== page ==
Feynman's Nobel classical electrodynamics action


by johne1618
Tags: action, classical, electrodynamics, feynman, nobel
johne1618
johne1618 is offline
#1
Dec29-12, 06:09 AM
P: 355
In his Nobel lecture Feynman describes an electrodynamic action between a set of particles (equation 1, one third way thru lecture):

http://www.nobelprize.org/nobel_priz...n-lecture.html

The action is in 4-vector form.

I wonder if someone could do me a favour and re-express the action just for a pair of particles in 3-vector form?

I presume the action is related to the Darwin Lagrangian. The main difference between them is that in the Feynman action each particle has its own proper time whereas the Darwin lagrangian is expressed in a universal time.

Thanks,

John
Phys.Org News Partner Physics news on Phys.org
Information storage for the next generation of plastic computers
Scientists capture ultrafast snapshots of light-driven superconductivity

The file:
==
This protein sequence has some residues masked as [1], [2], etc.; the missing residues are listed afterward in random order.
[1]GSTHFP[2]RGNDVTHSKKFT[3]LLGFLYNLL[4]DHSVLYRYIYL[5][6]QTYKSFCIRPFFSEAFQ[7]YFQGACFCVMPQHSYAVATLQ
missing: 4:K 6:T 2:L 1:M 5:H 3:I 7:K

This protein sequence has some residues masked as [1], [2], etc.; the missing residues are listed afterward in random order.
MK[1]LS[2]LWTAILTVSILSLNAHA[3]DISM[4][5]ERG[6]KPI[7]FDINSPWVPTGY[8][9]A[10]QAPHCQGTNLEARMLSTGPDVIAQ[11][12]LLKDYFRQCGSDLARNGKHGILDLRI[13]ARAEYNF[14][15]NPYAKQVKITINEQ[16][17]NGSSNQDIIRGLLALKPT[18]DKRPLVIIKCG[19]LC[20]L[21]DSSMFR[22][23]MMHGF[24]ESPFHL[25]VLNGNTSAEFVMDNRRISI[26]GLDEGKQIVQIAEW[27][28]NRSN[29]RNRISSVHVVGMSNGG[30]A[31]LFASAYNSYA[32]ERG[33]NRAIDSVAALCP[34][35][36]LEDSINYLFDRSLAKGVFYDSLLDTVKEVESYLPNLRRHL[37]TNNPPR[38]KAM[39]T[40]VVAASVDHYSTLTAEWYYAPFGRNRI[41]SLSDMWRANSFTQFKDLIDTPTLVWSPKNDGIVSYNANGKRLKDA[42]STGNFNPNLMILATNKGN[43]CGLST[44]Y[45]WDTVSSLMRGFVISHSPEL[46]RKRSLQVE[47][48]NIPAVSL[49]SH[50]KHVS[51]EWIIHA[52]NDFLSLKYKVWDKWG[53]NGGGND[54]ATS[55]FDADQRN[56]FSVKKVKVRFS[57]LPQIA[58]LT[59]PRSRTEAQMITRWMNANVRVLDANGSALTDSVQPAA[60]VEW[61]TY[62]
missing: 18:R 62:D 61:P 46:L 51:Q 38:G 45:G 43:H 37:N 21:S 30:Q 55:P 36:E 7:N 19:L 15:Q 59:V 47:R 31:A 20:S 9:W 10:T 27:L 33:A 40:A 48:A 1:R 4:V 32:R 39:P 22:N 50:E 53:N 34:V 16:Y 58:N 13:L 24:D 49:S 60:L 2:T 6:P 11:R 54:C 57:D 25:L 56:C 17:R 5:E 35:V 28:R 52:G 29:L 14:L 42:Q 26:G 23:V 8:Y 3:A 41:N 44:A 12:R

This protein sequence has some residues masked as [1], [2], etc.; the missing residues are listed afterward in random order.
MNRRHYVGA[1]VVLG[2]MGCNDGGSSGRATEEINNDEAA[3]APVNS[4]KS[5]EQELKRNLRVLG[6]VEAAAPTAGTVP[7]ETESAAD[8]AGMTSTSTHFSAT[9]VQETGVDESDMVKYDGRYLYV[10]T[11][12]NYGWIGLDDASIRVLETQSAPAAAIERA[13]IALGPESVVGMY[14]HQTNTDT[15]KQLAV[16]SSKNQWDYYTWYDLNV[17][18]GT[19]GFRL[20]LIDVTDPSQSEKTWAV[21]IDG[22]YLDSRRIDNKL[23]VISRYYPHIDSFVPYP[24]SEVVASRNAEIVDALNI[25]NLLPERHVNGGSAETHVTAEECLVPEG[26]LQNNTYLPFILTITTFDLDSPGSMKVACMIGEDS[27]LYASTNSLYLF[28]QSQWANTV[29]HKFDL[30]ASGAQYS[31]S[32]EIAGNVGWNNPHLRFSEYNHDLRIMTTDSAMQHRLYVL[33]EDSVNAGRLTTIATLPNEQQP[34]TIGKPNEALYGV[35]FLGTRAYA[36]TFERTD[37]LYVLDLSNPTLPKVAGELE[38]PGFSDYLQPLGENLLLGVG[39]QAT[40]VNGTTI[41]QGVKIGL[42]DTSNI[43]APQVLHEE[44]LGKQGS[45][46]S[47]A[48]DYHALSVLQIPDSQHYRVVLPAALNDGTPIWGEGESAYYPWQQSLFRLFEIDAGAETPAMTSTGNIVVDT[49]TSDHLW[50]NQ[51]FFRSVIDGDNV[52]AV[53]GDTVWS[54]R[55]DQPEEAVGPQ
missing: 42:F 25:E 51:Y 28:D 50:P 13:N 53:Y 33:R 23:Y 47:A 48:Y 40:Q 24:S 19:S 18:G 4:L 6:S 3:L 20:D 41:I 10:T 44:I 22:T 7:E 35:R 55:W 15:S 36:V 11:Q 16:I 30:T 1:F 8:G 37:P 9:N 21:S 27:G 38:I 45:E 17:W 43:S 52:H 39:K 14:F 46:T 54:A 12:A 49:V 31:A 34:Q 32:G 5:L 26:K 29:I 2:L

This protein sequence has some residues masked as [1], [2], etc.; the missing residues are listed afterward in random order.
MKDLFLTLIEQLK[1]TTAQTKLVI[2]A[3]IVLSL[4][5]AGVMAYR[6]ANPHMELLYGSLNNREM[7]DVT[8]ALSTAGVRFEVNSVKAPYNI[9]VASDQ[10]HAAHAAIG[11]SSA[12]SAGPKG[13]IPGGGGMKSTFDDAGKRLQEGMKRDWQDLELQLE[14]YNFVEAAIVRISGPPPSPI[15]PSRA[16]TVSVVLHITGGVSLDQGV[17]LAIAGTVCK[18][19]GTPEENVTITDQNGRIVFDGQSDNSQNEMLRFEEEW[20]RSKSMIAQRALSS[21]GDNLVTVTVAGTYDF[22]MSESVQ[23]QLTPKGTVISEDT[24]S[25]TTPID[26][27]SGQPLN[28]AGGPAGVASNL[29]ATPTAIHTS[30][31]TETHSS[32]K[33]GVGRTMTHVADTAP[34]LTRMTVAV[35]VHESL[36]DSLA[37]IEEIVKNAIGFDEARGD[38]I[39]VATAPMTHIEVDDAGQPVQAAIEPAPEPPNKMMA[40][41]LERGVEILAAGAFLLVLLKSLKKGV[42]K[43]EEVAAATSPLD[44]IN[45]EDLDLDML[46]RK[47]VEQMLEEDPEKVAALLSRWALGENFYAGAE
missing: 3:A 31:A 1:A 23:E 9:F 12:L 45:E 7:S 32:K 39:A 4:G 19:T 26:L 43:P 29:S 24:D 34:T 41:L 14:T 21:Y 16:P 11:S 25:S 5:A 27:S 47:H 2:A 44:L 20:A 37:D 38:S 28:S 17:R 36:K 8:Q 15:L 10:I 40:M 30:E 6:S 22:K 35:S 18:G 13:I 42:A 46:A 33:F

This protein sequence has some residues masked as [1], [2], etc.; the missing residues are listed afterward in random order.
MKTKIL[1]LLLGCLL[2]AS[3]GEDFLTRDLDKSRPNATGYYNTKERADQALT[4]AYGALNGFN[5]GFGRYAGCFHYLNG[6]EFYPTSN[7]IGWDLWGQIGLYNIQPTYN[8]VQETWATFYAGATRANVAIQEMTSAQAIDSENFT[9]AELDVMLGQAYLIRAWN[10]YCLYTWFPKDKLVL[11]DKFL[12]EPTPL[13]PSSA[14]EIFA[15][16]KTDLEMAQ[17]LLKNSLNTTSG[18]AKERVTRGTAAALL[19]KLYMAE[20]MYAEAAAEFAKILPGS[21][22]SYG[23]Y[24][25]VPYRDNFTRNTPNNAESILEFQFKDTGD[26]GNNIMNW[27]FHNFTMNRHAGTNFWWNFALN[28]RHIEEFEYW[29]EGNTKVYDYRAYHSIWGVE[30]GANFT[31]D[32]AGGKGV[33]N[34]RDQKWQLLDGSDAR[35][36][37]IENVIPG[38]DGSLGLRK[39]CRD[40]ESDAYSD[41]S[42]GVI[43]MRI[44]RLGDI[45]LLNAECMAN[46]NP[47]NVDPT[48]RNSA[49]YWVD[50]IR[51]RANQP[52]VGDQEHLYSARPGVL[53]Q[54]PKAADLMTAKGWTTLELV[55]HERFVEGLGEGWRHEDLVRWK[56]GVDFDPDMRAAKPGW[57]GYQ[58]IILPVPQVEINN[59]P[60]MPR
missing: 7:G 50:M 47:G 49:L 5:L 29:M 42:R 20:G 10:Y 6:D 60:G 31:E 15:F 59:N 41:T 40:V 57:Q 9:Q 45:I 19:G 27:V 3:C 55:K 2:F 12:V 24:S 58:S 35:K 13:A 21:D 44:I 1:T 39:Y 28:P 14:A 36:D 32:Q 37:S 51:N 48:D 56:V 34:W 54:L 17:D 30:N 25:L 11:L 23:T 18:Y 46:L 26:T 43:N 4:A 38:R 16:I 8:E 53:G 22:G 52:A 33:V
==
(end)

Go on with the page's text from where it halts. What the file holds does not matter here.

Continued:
Progress in the fight against quantum dissipation
Jano L.
Jano L. is offline
#2
Dec29-12, 06:13 PM
P: 1,027
I think it should be easy if you just replace [itex]X^i[/itex] by [itex](ct_i,\mathbf r_i)[/itex] in the integral and play a little with the formula. However, the resulting action will contain double integral over two trajectories, while the action for the Darwin Lagrangian is just an integral of certain function over coordinate time. The motions described by the two are quite different in general; the motion due to the action with Darwin Lagrangian can be thought of as best approximation to the motion implied by the Feynman action, possible with action that uses just coordinates and velocities at common time.


Register to reply

Related Discussions
classical electrodynamics Advanced Physics Homework 2
Classical Electrodynamics Science & Math Textbook Listings 5
classical electrodynamics problem Advanced Physics Homework 3
Jackson's Classical Electrodynamics Advanced Physics Homework 6
Richard Feynman, 1965 Physics Nobel Prize Winner General Physics 7